We also examined the distribution of other cell cycle regulators during retinal development. Like E2f3a, Rb was present in both the WT cytoplasm and nucleus at P0, but at P18, when the levels of Rb had increased, it was primarily nuclear (Figure 6). A very faint cytoplasmic Rb signal was evident at P18, which is consistent with Rb staining of SAC processes (Figure 5B), and with the very small proportion of SACs in the retina . E2f1 was also detected in both nuclear and cytoplasmic fractions, although unlike E2f3a it was predominantly nuclear both at P0 and P18 (Figure 6). The E2f dimerization partner, Tfdp1, which lacks a nuclear localization signal , was primarily cytoplasmic at both P0 and P18, and the Cdk inhibitors Cdkn1a and Cdkn1b showed a similar pattern of distribution (Figure 6). Thus, among the cell cycle regulators we examined, most showed bivalent distribution, and E2f3b was unusual in its solely nuclear compartmentalization.
To test which E2f3 isoform is responsible for aberrant Rb KO SAC differentiation we exploited E2f3a−/− mice (Figure 7A). The genotyping strategy outlined in Figure 7A was used to distinguish the E2f3a, WT, and null alleles. Reverse transcriptase PCR (RT-PCR) confirmed the presence of both E2f3a and E2f3b RNA species in the developing WT retina, and the specific absence of E2f3a RNA in the E2f3a−/− retina (Figure 7B). E2f3a protein was absent in E2f3a−/− retinal lysate (Figures 6 and S8). Importantly, the levels of E2f3b message were similar in the Rb KO and Rb/E2f3a DKO retina, ruling out the possibility that any effects of E2f3a deletion we might observe were due to down-regulation of E2f3b (Figure 7C). Also, the levels of other E2fs were the same in the Rb KO, Rb/E2f3 DKO, and Rb/E2f3a DKO retina, ruling out any cross-regulatory effects (Figure 7C) . E2f3a can trigger cell cycle induction, but because SAC defects are not linked to cell cycle perturbation (Figures 3A and and4),4), and in view of the predominant association between E2f3b and Rb in quiescent cells [16,19], we suspected that E2f3b may perturb differentiation in Rb KO SACs. Unexpectedly, however, E2f3a deletion suppressed the Rb KO SAC defect (Figure 7D). Thus, separate from its role in cell cycle control, Rb regulation of E2f3a is critical to ensure proper neuronal differentiation.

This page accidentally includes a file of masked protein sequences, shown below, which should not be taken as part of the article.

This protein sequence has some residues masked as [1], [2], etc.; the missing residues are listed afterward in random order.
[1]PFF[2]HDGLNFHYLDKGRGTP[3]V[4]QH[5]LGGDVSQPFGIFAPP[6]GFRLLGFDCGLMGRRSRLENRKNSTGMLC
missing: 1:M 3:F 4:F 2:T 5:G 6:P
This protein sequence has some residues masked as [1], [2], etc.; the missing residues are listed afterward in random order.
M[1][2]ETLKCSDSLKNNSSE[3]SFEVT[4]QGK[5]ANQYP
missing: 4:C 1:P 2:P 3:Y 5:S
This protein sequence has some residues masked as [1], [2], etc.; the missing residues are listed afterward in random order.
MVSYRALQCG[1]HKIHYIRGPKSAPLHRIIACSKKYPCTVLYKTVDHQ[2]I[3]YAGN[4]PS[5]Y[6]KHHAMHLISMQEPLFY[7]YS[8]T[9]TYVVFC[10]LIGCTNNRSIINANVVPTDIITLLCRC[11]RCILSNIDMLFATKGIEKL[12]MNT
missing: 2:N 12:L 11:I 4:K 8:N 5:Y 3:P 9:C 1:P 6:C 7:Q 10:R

Work in the early 1990s showed that Rb loss triggers defects in neuronal cell cycle exit, survival, and differentiation [26–28]. Much of the death is an indirect consequence of probable hypoxia linked to placental defects [12–14]. However, targeted KO and chimeric studies reveal that Rb autonomously promotes cell cycle exit in newborn neurons, and is required for survival of a subset of neurons, particularly in the retina [2,3,13,14,56–59]. However, whether Rb also regulates differentiation is obscured by potentially indirect effects of ectopic division and death. Moreover, a mechanism though which Rb may regulate neuronal maturation has not been elucidated.
Here, deleting E2f1 specifically rescued ectopic division and death in the Rb KO retina. Importantly, major Rb/E2f1 DKO neurons differentiated normally, and ERGs revealed the rescue of rod- and cone-mediated function, implicating a regular signal flow from photoreceptors to bipolar and amacrine cells. Division and death genes were induced in Rb KO cells, and deleting E2f1, but not E2f2 or E2f3, reversed these molecular events. E2f1 may also regulate differentiation targets, but whether this contributes to defects in retinal cell maturation is impossible to separate from potentially indirect consequences of deregulated division and death. In any case, it is clear that in most retinal cells, including photoreceptors , transcription factors that promote differentiation function independently of Rb.